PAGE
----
Virtual Reality and Augmented Reality

If you’ve been paying attention to the news over the past few years, you may have heard about virtual reality and augmented reality, and that they’re expected to be a big deal. In fact, you may have already used one or both! But there’s still a lot of confusion about the terms, and I hope to straighten that out today.

First of all, virtual reality and augmented reality are similar in many ways but they are not the same thing! Virtual reality involves the experience of a completely virtual environment, whereas augmented reality overlays virtual elements on the real world. If you’ve used a Snapchat filter or the virtual ruler app on your phone, that was augmented reality. If you’ve tried out Google Cardboard, that was virtual reality – you couldn’t see anything in the real world while you were using it.

When people bring up virtual reality, a lot of people assume they’re talking about something like the matrix. That kind of technology is a long way off and those of us who want to distinguish it from what we have now may call it “deep dive VR”. Nowadays virtual reality is experienced through big, bulky headsets and with audio buds. A lot of the kind of VR available to most people doesn’t involve touching or interaction at all, just watching a sort of 3D movie.

Some VR, the kind that’s slowly gaining acceptance, uses special controllers to let you interact with the things you see. This isn’t like touching things yourself, it’s more like using a mouse – it moves as you move, and it has buttons. The difference is that you can move a VR controller any way you want, not just on the surface of a desk. You can reach out and poke something! This is the kind of VR that can be bought as a complete rig, with headset and controllers, for about $600 on the cheaper end right now.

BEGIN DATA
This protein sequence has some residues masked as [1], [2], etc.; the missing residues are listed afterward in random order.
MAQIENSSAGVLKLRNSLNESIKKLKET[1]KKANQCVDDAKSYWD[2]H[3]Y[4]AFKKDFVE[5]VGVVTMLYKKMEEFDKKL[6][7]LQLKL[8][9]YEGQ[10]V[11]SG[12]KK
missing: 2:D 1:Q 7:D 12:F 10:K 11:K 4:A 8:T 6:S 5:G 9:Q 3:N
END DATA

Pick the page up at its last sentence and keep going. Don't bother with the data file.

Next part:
But what about actually touching things? People are working on solutions to this problem, but they haven’t solved it yet. Special gloves and even full-body suits have been made for this purpose, but they’re very expensive and still quite limited. Inventors have also made special treadmills that can go in any direction, so you can feel like you’re really walking around, or special chairs that let you feel like you’re piloting an airplane or something, but again these are very expensive right now.

If you’re interested in experiencing VR for yourself, you can do so affordably by visiting a Virtual Reality Arcade. These businesses rent out their expensive equipment to people interested in a taste – but they probably won’t have the gloves or suits or treadmills, not for a couple more years at least.

Well, what about augmented reality? Right now most people experience it on their phones, with things like real-time special effects, games, and shopping apps. If you’ve ever been at the furniture store and wished you could see how an item went with your space, augmented reality is your friend. It’s easy enough to go shopping digitally and use your camera to put that lazy chair right in the middle of the room, as long as you’re looking through your phone’s camera. You can do that right now, for free, with the iOS app Ikea Place (no sponsorship).

But while AR today is on your phone, the hope is that someday it’ll be in your glasses. You could have any kind of special effects put right in front of you – maybe a pop-up that reminds you of the names you always forget, or a blinking path to follow when you’re following directions. Today a number of companies are working to make these kinds of things possible. Right now it takes bulkly headsets but hopefully soon you’ll only need normal-looking, lightweight glasses.

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